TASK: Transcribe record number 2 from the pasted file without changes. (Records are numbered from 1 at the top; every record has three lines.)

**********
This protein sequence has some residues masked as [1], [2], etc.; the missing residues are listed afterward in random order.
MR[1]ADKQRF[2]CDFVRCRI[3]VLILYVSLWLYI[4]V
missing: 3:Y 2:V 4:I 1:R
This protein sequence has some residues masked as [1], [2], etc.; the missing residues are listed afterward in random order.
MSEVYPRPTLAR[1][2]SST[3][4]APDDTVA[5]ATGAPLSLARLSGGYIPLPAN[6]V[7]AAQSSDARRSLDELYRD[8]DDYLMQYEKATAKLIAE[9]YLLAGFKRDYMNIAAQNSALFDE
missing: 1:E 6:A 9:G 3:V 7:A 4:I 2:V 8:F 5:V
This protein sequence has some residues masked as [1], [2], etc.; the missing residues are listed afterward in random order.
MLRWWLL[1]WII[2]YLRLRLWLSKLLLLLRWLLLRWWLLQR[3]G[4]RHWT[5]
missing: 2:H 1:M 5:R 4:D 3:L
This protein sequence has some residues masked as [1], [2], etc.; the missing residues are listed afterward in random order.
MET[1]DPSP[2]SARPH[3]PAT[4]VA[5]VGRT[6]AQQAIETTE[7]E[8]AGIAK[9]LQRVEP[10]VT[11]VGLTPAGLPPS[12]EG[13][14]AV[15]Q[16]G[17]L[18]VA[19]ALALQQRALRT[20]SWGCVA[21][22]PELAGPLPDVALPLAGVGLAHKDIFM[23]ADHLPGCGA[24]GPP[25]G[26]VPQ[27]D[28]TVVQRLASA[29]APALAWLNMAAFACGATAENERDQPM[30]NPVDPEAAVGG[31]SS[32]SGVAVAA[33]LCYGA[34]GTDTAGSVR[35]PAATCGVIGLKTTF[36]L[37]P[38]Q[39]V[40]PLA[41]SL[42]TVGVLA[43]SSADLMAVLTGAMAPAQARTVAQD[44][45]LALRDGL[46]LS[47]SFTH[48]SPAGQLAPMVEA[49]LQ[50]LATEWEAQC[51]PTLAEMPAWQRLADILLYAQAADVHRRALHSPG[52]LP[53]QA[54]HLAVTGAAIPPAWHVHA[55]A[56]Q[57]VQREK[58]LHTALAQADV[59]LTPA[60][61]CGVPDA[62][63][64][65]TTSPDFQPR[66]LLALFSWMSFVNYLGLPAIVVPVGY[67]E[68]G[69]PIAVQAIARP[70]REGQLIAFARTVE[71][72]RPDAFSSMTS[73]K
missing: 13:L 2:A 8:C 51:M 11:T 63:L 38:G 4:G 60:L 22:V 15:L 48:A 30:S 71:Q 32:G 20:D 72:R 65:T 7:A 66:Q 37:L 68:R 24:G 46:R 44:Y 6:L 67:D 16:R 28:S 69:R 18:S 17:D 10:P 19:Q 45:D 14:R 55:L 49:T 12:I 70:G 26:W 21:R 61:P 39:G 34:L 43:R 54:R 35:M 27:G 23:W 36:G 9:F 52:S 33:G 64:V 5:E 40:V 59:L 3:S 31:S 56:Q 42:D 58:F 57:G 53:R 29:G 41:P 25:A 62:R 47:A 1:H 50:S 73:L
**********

This protein sequence has some residues masked as [1], [2], etc.; the missing residues are listed afterward in random order.
MSEVYPRPTLAR[1][2]SST[3][4]APDDTVA[5]ATGAPLSLARLSGGYIPLPAN[6]V[7]AAQSSDARRSLDELYRD[8]DDYLMQYEKATAKLIAE[9]YLLAGFKRDYMNIAAQNSALFDE
missing: 1:E 6:A 9:G 3:V 7:A 4:I 2:V 8:F 5:V